Three die in crash near Cheyenne
CHEYENNE (WNE) — Three people were killed and two injured in a Friday night crash west of Cheyenne.
According to the Wyoming Highway Patrol, the crash happened sometime before 8:49 p.m. on Wyoming Highway 210, between a 2002 Ford Mustang and two Harley Davidson motorcycles.
The driver of the Ford, 20-year-old Jason R. Hanson of Cheyenne, was allegedly in the westbound land of WY 210 when he crossed over into the eastbound lanes of the highway. The Ford struck a 2017 Harley traveling eastbound that was being driven by 47-year-old Jerry L. Hoover of Cheyenne. After the car struck Hoover’s motorcycle, a 2012 Harley Davidson traveling eastbound struck the back of the 2017 Harley.
Hoover and his passenger, Jana M. Garton, 50, of Cheyenne, both died at the scene of the crash. The driver of the 2012 Harley, Andrew J. Hrasky, 34, was transported to Cheyenne Regional Medical Center for injuries suffered in the crash and then airlifted to Colorado for additional care.
None of the three motorcyclists were wearing helmets.
The passenger in the Ford, Seth J. O’Dell, 20, of Cheyenne also died at the scene of the crash. Hanson was taken to Cheyenne Regional Medical Center for treatment his injuries. Both he and O’Dell were wearing their seat belts.
According to the Wyoming Highway Patrol, speed, driver intoxication and driver inattention on the part of Hanson are being investigated as contributing factors.
A total of 45 people have died on roads in Wyoming this year. According to the Wyoming Highway Patrol’s data from the past six years, 2019 has been the deadliest at this point in the year. At this point last year, there had been 22 deaths.
Teton named healthiest rural county in America
JACKSON (WNE) — Teton County residents live in the healthiest rural community in the country, according to a U.S. News and World Report ranking.
The rankings, done in collaboration with the Aetna Foundation, compare communities with others across the nation of similar geographic status and economic strength.
It’s the second year in a row Teton County was named the healthiest among its rural counterparts.
“People who live in rural communities are more likely to own their homes and live in the state where they were born than those in urban areas, according to the U.S. Census Bureau,” a summary reads. “And while access to care and transportation barriers can pose challenges, residents of rural communities with high-performing economies typically live in healthier natural environments and fare better in terms of housing than their urban counterparts.”
Categories included in the ranking are population health, equity, education, economy, housing, food and nutrition, environment, public safety, community vitality, and infrastructure. Out of those categories, Teton County scored the lowest in equity and housing.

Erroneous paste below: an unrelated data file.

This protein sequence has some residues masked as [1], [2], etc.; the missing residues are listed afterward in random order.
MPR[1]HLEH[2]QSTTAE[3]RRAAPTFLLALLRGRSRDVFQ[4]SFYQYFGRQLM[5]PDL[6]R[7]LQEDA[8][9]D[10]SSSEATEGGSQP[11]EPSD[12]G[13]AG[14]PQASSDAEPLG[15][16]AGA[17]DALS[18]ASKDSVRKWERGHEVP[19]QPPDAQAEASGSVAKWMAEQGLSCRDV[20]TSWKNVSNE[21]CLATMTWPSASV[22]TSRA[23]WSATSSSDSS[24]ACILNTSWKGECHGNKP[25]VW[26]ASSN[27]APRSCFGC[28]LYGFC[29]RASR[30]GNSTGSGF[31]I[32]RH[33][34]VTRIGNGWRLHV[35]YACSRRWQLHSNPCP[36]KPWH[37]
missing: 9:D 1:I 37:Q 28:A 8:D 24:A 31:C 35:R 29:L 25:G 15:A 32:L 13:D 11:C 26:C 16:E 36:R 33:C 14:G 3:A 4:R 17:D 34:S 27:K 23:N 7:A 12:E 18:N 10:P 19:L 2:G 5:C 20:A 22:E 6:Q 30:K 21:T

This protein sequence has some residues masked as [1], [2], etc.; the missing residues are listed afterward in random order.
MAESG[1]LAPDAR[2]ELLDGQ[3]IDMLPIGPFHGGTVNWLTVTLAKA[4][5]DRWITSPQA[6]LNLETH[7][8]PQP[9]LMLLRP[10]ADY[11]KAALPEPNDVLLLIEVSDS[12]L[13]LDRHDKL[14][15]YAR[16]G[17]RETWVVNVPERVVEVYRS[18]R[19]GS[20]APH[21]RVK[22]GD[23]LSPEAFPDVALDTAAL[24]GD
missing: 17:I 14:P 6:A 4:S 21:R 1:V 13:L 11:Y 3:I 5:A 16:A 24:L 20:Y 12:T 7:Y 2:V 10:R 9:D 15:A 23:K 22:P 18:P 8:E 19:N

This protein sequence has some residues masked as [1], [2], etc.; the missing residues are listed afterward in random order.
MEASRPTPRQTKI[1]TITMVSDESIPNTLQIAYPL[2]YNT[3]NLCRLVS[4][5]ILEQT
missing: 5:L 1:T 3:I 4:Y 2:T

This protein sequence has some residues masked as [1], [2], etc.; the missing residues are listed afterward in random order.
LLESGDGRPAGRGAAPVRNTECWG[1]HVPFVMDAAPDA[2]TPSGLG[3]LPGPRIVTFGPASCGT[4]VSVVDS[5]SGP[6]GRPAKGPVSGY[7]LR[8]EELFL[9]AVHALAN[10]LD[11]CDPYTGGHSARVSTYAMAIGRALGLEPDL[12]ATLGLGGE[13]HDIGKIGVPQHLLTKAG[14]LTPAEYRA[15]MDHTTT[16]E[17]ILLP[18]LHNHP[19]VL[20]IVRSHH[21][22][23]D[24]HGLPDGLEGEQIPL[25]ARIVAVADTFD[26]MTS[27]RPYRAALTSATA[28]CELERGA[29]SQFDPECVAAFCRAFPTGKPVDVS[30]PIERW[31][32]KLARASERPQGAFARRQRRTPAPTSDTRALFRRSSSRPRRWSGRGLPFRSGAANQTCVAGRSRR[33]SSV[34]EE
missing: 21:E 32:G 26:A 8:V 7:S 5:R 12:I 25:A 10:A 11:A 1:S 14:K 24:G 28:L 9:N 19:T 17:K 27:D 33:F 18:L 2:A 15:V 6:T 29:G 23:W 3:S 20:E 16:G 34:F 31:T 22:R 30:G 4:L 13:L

Teton is followed by Chaffee County, Colorado; Morgan County, Utah; Routt County, Colorado; and Jefferson County, Montana.
Compared with all counties nationwide, not just rural, Teton County comes in sixth. That’s an improvement from ninth place in 2016. Pond said the jump is in part attributed to improvements in food insecurity and uninsured rates tracked in the health department’s Healthy Teton County initiative.
Warrant issued for man in 2017 attack
POWELL (WNE) — Authorities are searching for a Powell man after he failed to show up for court last month in connection with an alleged 2017 attack.
Nick Greise, 25, is alleged to have broken into a Powell woman’s home, choked her and threatened her on Thanksgiving night 2017. The woman told Powell police that Greise kicked in her back door, then held her up against a wall by her neck and put a knife to her cheek, allegedly saying he could kill her.
Greise faces felony charges of aggravated burglary and aggravated assault and battery in connection with the incident. He also is charged with a misdemeanor count of possessing a controlled substance after police found a bong with marijuna residue at his residence.
Greise has denied the allegations, telling police he was sleeping at his own home at the time of the alleged assault. He pleaded not guilty in late 2017. More recently, however, Greise apparently agreed to accept a plea deal offered by the Park County Attorney’s Office.
He was scheduled to be sentenced on March 20, but when the hearing date rolled around, Greise was nowhere to be seen. He didn’t surface in the coming days, either, prompting his court-appointed attorney to withdraw from and the case — and prompting District Court Judge Bill Simpson to issue a warrant for his arrest on April 2.
Wyoming this Weekend, April 26-28
By The Wyoming News Exchange
Pop culture trivia, superhero costumes and video games are all on the agenda Saturday as Rock Springs hosts the third “WyoCon.”
The event, to be held at White Mountain Library, will also include a small vendor hall, panel discussions on popular television series and movies such as “Harry Potter,” “Dr. Who” and “Firefly” and presentations by Wyoming authors.
Board games such as “Magic” will also be set up for play during the event.
Other activities scheduled for the weekend include:
A performance by the ensemble “John Roberts Y Pan Blanco” at the Whitney Center for the Arts in Sheridan on Saturday;
The opening of the touring art exhibit “Ergo Sum: A Crow a Day” at the Brinton Museum in Big Horn on Saturday;
The Society of Petroleum Engineers’ annual Crawfish Boil at Gillette’s Cam-Plex on Friday, and
The continuing exhibit of the St. Labre Indian School Student Art Show at the Brinton Museum in Big Horn through the weekend.
For more information on these and other events, visit the Wyoming Tourism Division’s website at TravelWyoming.com.